Strategies for Better Memory & Learning

Articles

One of my perennial themes is the importance of practice, and in the context of developing expertise, I have talked of ‘deliberate practice’ (a concept articulated by the well-known expertise researcher K. Anders Ericsson). A new paper in the journal Psychology of Music reports on an interesting...

I recently reported on a finding that older adults whose life-space narrowed to their immediate home were significantly more likely to have a faster rate of global cognitive decline or develop mild cognitive impairment or Alzheimer’s.

Now there are some obvious correlates of being house-...

Speed-reading techniques

Like many memory improvement courses, speed-reading programs tend to make inflated claims. Also like memory programs, most speed-reading programs proffer the same advice. In essence, speed-reading techniques involve the following components:

  • learning to see...

We forget someone’s name, and our response might be: “Oh I’ve always been terrible at remembering names!” Or: “I’m getting old; I really can’t remember things anymore.” Or: nothing — we shrug it off without thought. What our response might be depends on our age and our personality, but that...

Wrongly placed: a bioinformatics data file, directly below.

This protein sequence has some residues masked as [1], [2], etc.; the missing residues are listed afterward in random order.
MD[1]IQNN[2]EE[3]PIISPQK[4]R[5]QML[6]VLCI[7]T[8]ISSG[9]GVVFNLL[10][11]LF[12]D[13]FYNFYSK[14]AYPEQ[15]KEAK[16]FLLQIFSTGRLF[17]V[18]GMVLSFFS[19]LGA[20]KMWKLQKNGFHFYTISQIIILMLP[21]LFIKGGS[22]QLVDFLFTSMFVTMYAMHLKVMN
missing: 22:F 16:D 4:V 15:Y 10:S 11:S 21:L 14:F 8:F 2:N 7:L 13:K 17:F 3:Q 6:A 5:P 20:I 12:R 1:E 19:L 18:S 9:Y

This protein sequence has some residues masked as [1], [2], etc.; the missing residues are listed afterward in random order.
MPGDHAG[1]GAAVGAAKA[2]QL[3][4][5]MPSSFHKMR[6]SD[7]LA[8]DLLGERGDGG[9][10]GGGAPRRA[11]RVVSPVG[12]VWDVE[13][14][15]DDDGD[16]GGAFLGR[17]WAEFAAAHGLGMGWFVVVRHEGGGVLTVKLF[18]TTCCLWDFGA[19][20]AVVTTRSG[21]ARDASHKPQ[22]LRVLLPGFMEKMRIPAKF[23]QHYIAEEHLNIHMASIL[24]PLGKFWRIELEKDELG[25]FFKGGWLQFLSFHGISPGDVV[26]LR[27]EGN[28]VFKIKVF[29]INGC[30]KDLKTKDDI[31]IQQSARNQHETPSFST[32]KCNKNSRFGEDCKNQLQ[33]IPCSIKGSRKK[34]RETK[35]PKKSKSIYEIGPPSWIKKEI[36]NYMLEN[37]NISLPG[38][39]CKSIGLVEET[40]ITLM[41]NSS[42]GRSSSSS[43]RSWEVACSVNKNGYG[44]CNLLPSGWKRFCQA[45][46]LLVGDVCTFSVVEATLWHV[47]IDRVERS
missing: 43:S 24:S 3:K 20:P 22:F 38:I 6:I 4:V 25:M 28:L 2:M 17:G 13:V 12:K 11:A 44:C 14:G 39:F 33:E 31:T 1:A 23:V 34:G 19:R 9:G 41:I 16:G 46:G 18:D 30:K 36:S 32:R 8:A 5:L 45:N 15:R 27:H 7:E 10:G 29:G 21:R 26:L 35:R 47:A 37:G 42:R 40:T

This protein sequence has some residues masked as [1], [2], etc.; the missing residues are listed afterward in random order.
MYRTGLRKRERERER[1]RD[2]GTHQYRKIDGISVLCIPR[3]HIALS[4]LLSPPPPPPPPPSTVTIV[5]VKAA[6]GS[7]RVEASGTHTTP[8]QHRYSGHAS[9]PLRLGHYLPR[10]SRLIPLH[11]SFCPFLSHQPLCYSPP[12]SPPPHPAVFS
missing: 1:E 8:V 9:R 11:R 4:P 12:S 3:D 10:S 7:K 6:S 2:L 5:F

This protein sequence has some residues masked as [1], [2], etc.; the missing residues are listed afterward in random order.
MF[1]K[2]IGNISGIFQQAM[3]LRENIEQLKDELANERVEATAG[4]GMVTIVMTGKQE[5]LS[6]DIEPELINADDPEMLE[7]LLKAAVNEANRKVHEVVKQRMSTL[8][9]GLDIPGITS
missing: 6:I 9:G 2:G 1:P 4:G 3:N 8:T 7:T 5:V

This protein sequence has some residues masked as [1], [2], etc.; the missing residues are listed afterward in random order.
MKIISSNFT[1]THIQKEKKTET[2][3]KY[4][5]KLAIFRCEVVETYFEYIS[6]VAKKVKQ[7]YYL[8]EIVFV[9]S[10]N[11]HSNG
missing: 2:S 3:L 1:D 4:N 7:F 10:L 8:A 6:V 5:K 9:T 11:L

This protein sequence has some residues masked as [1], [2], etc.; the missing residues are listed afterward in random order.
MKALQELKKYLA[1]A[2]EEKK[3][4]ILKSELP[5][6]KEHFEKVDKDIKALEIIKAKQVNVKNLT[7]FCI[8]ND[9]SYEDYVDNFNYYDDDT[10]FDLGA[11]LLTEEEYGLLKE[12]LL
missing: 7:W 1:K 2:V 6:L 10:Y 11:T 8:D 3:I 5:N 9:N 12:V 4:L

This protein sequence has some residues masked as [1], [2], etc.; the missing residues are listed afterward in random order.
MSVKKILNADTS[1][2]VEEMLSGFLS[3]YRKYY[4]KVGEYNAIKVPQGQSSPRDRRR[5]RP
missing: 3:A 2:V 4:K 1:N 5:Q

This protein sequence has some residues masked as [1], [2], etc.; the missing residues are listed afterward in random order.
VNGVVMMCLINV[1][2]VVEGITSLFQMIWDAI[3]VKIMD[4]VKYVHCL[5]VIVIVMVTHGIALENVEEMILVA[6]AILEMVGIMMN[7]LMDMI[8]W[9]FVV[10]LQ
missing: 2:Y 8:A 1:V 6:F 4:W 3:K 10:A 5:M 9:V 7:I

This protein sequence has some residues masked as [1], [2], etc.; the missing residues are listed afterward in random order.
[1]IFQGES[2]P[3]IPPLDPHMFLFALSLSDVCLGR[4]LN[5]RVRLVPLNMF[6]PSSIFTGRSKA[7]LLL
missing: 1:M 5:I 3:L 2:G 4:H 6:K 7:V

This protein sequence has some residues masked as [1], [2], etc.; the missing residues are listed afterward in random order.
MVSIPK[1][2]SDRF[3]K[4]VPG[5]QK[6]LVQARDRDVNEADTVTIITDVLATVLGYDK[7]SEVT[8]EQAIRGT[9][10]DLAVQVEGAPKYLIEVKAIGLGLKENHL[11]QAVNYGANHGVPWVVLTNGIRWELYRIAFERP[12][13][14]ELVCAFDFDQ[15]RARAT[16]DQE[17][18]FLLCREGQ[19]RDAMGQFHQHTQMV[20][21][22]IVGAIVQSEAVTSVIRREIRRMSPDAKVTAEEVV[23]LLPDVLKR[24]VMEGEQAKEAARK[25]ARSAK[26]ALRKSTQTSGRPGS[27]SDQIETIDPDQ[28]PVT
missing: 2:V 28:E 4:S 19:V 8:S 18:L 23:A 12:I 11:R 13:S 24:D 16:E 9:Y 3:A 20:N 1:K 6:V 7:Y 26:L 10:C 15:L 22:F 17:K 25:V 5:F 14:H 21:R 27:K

How many words do you need to learn?

An analysis of English vocabulary* has found that the first 1000 words account for 84.3% of the words used in conversation, 82.3% of the words encountered in fiction, 75.6% of the words in newspapers, and 73.5% of the words in academic texts. The second 1000...

I recently reported on a study showing how the gestures people made in describing how they solved a problem (the Tower of Hanoi) changed the way they remembered the game. These findings add to other research demonstrating that gestures make thought concrete and can help us understand and...

A very common situation today, which is probably responsible for a great deal of modern anxiety about failing memory, is that where we're required to “multitask”, that trendy modern word for trying to do more than one thing at a time. It is a situation for which both the normal consequences of...

The more hyped and less plausible passive Mozart Effect

The so-called "Mozart effect" refers to two quite different phenomena. The one that has received the most media play concerns the almost magical (and mythical) effect of Mozart's music on intelligence. It is the result of a...

Until recent times, attention has always been quite a mysterious faculty. We’ve never doubted attention mattered, but it’s only in the past few years that we’ve appreciated how absolutely central it is for all aspects of cognition, from perception to memory. The rise in our awareness of its...

The Proto-Indo-European language (PIE) is the ultimate ancestor of many European and Indian languages. The word "proto" indicates it was spoken thousands of years in the past and we have no direct record of it. What we do have is the clear evidence in its descendant languages, from the...

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